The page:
A New President for Tangier American Legation
Dale F. Eickelman, Ralph and Richard Lazarus Professor of Anthropology and Human Relations at Dartmouth College and chair of the Department of Anthropology, has been elected President of the Tangier American Legation Institute for Moroccan Studies (TALIM) in replacement of I. William Zartman.
Pr. Eickelman was elected to the position by TALIM’s Board of Directors during a meeting held last November 22 in Washington DC.
“Dale Eickelman, our new President, has dedicated himself to Moroccan studies for over 45 years,” said Pr. Zartman, himself a distinguished scholar of Morocco and TALIM’s first President. “He has worked closely with his Moroccan counterparts. Two of his books and many articles have been translated into Arabic and published in Morocco,” the outgoing president said.
In accepting the presidency, Eickelman said: “TALIM offers genuine cultural bilateralism and independent academic thought. TALIM has many audiences, and I look forward to expanding our ties with Moroccan colleagues and students.”
Eickelman plans to spend most of the 2013-2014 academic year in Tangier and Fez, where his university, Dartmouth College, has student programs.
Pr.Eickelman’s publications include Moroccan Islam (University of Texas Press, 1976), and Knowledge and Power in Morocco (Princeton University Press, 1985).
In 2009 he was named a Carnegie Scholar for a project entitled “Mainstreaming Islam: Taking Charge of the Faith,” and in 2011 he received the Distinguished Scholar Award from the Middle East Section of the American Anthropological Association.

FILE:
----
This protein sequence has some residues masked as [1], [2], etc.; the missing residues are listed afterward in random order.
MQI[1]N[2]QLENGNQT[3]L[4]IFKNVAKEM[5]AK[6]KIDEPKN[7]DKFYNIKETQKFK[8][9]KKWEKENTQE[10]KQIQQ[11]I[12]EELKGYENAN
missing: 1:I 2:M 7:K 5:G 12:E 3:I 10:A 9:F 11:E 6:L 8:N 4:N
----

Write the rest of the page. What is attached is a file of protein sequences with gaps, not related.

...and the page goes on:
Morocco is the first country to have recognized the United States, in December 1777. George Washington established the first diplomatic mission to Morocco in December 1797 when an American Consulate was established in Tangier with the hope of ensuring the safe passage of American shipping into the Mediterranean.
About two decades later, in 1821, the American Legation, located in the medina of Tangier, was given as a gift by Sultan Moulay Sulaiman to the United States. The compound had been used as the U.S. diplomatic mission in Morocco until 1956, when Morocco regained its independence and the U.S. Embassy moved to Rabat. The Legation building continued as the Consulate General for five years and then served as an Arabic Language school for American diplomats and as a Peace Corps training center. In 1975 the building stood empty and might have been sold but US diplomats in Morocco and friends in Washington joined efforts to save and protect this historical legacy that testifies to the longstanding, uninterrupted friendship binding Morocco and the United States.